Martin Eakes is a community organizer who has created an economic development strategy that combines business principles with a self-help strategy.
He creates bridges among traditional financial institutions, government, and nonprofit organizations in order to forge new systems that foster fiscal responsibility and economic opportunity. Eakes’s organization, a community-based, nonprofit group called Self-Help, was started in 1980; and its credit union was capitalized in 1984 with a bake sale that raised $77 as its first equity. Today, Self-Help is an eighty-million-dollar financial institution with offices in five cities. The organization welcomes customers who have been underserved by most other banks; yet Self-Help’s loss ratio is lower than or comparable to that of commercial banks. By demonstrating that such loans are successful, Eakes is leading the charge to change the face of banking in the United States, so that sustainable economic potential can be part of the lives of many more citizens.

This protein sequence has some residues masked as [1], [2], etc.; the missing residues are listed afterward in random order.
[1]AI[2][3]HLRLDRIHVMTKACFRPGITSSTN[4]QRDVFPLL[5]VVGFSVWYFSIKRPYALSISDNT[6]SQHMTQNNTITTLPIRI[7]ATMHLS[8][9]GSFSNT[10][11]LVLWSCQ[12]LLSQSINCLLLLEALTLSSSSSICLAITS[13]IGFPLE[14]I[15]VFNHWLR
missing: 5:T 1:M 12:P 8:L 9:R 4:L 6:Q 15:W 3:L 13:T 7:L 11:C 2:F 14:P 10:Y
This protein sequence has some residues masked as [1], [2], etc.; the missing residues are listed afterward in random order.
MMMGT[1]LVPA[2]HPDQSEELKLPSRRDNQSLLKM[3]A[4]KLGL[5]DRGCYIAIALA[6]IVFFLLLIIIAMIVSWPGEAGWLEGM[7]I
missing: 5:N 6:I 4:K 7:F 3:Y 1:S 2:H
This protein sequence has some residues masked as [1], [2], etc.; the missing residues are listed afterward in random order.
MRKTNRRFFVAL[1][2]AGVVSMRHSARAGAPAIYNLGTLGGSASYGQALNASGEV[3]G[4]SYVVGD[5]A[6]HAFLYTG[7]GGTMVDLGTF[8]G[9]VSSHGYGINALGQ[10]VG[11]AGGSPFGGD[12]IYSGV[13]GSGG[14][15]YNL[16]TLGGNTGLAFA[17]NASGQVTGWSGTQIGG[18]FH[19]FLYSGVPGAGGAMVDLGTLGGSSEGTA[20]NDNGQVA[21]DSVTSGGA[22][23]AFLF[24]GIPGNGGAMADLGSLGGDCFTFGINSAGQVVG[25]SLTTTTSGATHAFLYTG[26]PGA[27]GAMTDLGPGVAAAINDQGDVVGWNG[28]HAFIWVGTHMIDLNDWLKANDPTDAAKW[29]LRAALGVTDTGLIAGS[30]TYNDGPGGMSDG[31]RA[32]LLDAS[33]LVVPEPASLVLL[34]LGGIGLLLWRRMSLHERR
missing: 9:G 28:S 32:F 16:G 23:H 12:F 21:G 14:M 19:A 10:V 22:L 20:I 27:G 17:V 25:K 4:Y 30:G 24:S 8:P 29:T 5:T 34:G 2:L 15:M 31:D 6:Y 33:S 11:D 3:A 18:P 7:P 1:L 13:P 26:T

Since 1980, Eakes has been the executive director of the Center for Community Self-Help, and since 1992, president of the Self-Help Credit Union.
Eakes received a B.A. (1976) from Davidson College, an M.P.A. (1980) from Princeton University’s Woodrow Wilson School of Public and International Affairs and a J.D. (1980) from Yale University’s Law School.
Last updated January 1, 2005